"Good morning," he says, an act of civility that some days takes all of his might. Not that she doesn't know, but he betrays nothing until he goes outside and sees that the neighbors have once again tied up their dogs on short leashes and that the dogs are tangled up and howling.
"God. People," he says with disgust, and that is enough to loosen this morning's version of the leash that Saskia finds herself bound by every day. Now her own storm begins over what her life has turned into, and there's no sure way to stop hers, either.
"They have a forty-thousand-dollar car, and they live like shit," she says, getting into the driver's seat of their car, an aging SUV with a cracked windshield and balding tires. "That's what this town is, forty-thousand-dollar cars and people who live like shit."
The town, called Junction City, population twenty-five thousand or so, is adjacent to Fort Riley, the post where Adam deployed from and returned to three times during his seven years in the army. It is in the part of Kansas between the populated east and the wide-open rest of the state, a geography that tends to evoke in people who don't live there idealized notions of America's heartland and the poetry of the plains. As for Junction City itself, it has long had a reputation as a scruffy place, and the downtown neighborhood where Adam and Saskia live bears that out. Across the street is a convicted sex offendera pedophile, Saskia suspects. Nearby is a drug dealer, and a few doors down is a parolee who keeps coming over and asking to use the phone. Poetry in the heartland: while Adam was gone, Saskia slept with a gun.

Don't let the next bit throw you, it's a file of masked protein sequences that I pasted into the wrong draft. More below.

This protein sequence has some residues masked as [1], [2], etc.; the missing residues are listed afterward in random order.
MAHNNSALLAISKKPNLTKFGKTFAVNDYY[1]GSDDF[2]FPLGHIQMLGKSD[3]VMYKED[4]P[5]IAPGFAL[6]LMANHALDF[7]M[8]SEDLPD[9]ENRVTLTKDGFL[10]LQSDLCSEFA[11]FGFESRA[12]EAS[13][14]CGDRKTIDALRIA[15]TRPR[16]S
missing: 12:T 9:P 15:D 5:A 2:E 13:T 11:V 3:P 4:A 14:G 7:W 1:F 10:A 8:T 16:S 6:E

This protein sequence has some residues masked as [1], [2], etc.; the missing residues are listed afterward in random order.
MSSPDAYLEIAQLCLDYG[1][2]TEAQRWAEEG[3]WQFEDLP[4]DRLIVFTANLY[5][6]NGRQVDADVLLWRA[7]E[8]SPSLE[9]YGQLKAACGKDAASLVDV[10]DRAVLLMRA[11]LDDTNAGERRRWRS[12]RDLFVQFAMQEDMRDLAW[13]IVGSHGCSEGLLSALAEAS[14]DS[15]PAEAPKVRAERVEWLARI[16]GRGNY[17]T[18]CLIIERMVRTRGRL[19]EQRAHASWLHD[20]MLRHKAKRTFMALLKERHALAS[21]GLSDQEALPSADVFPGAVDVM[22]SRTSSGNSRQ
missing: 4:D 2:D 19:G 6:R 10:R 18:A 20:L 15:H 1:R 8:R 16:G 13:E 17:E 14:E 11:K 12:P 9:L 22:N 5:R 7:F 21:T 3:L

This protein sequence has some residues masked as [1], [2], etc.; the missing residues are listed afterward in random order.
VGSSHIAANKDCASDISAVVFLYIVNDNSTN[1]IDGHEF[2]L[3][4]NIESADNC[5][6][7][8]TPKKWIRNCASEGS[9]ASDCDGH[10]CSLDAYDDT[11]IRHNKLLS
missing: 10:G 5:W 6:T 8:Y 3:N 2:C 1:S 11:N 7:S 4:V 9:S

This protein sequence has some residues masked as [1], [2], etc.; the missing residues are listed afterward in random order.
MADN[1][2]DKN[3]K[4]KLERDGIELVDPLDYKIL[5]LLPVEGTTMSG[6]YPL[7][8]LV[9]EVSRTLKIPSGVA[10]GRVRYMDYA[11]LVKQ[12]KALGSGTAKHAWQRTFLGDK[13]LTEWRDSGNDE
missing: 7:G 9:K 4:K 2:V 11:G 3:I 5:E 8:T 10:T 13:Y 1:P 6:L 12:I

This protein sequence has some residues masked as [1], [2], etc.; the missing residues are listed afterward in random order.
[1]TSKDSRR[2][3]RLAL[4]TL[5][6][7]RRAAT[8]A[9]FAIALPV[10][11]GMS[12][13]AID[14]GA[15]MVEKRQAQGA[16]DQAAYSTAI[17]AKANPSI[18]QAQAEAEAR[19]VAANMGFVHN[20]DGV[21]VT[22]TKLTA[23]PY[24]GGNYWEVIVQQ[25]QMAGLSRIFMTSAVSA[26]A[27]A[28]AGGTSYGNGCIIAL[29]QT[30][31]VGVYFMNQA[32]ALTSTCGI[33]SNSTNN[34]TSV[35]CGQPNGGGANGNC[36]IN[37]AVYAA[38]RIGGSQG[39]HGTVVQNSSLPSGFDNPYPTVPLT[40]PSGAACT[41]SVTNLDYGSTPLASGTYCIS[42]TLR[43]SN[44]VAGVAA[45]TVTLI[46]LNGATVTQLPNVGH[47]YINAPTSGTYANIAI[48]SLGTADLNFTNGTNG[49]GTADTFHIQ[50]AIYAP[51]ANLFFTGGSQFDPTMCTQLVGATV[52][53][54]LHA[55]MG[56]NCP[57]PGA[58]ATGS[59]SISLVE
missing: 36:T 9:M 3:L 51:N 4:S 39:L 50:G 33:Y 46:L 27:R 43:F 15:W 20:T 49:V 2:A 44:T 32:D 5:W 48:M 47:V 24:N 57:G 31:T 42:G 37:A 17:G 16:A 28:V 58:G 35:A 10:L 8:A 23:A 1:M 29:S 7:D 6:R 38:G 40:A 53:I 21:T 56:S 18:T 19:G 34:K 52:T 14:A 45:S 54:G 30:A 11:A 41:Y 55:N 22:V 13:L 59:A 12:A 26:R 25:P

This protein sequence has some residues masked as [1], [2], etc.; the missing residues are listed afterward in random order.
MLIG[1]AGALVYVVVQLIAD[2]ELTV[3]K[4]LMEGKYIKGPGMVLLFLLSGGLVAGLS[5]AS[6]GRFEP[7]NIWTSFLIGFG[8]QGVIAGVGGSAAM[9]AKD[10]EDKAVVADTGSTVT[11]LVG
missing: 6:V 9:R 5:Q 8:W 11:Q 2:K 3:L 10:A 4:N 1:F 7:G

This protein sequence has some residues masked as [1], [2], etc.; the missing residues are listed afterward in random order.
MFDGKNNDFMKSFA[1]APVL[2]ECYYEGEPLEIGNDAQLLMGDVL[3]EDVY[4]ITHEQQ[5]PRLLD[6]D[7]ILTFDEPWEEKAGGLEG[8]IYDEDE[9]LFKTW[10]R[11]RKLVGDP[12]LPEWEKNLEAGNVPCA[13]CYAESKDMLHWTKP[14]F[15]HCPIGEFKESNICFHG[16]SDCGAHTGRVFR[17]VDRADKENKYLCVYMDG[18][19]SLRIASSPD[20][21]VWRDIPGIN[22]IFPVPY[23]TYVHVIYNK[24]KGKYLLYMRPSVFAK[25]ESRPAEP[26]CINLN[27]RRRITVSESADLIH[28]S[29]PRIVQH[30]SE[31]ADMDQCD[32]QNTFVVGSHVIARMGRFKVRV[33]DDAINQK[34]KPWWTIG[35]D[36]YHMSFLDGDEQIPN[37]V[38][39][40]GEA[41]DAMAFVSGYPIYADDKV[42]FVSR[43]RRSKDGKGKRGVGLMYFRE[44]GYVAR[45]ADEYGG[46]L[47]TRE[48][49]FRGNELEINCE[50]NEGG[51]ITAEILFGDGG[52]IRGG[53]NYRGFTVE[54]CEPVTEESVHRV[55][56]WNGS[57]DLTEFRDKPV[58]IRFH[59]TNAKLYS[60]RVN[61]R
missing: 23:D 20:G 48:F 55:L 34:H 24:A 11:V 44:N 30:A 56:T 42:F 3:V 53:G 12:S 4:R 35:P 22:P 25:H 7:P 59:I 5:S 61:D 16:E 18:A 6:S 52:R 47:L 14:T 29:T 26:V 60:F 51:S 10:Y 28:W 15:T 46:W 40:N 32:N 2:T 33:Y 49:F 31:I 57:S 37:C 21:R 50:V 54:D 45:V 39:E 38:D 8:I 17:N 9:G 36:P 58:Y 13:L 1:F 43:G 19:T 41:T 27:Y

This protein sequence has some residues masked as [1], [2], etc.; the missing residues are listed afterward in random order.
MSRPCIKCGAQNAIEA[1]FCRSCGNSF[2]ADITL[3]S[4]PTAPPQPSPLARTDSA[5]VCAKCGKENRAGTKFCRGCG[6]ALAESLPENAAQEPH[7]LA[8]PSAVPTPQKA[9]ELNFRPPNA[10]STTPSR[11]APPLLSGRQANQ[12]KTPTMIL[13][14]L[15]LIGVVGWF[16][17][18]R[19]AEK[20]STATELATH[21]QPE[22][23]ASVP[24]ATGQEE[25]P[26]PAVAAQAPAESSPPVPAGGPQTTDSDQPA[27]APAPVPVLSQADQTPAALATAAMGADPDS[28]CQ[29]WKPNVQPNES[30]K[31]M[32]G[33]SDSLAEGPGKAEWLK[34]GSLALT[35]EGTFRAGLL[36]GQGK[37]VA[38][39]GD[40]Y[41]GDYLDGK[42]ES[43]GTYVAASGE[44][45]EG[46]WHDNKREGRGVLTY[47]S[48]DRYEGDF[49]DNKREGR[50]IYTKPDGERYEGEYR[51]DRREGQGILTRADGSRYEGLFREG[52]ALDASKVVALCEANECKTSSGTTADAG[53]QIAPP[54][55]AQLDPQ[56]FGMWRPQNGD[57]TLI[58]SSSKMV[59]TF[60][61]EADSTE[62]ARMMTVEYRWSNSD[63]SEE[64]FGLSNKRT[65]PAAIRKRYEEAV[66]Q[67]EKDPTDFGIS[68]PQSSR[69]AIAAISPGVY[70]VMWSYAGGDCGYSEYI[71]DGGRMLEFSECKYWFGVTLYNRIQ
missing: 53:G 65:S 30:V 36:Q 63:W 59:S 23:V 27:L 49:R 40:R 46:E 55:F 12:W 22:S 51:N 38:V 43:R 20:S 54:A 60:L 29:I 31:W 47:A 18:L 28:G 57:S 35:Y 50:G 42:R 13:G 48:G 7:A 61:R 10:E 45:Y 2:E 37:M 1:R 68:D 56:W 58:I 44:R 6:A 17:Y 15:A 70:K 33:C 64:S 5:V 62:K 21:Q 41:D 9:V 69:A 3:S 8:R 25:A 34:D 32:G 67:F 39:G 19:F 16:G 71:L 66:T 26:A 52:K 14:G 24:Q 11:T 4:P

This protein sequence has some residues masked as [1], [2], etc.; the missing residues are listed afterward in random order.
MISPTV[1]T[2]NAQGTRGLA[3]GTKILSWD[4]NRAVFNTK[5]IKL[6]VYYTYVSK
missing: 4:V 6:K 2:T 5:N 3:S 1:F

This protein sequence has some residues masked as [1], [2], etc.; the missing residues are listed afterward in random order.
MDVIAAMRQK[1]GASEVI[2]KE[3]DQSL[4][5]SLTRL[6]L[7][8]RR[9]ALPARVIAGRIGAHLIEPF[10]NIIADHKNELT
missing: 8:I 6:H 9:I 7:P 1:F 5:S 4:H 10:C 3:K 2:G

Their own old house is small for four people and two big, sweet, sloppy dogs, but it is what they can afford. It cost a little over a hundred thousand dollars. It has two small bedrooms on the main floor, and another bedroom in the basement, carved out of the grungy furnace room. Their bedroom is the one with three hidden guns. The baby, whose name is Jaxson, sleeps down the hall, and the basement is for Zoe, the six-year-old, who at bedtime has to be coaxed again and again to go down the steps.
Saskia found the house and bought it during Adam's final deployment, the one that wrecked him. This was where they would claim the life they both had expected to have by his enlisting in the army: house, kids, dogs, yard, money, stability, predictability. She knew he was coming home ill, but she also knew that he would be better once he was away from the war and back with her, that just by her presence he would heal. "That fairy-tale homecoming" is how she thought of it. "Everybody's happy. Kind of like an it-never-happened kind of thing." When he got home and wasn't happy, she told him she understood, and when he said he wasn't yet ready to be around a lot of people, she understood that, too. Her patience, she had decided, would be bottomless. They rented out the house she had fixed up for him and moved to a vacated farmhouse out in the country. It was beautiful there in autumn, but less so in winter, when the fields turned to stubble and the gray sky lowered on them. The isolation finally became too much when one of their cars broke down, so they came back to Junction City, and Saskia decorated the bedroom with a wall stenciling that said "Always Kiss Me Goodnight."
He did. Then, dulled by prescriptions for anxiety and depression and jitteriness and exhaustion and headaches, he didn't. And then she didn't, either, not always, and gradually less than that, and one day she confided to a friend, whose own husband had also come back ill from the war: "My mood changes every day. One day, it's: He's really hurting. The next is: Stop this. Get over it. Get your ass up."
"Nothing will get better," her friend said of what she had learned. "Nothing will be as it was before. Nothing will be the way I want it to be. So I have to come up with reasonable expectations of what can be."
Copyright © 2013 by David Finkel
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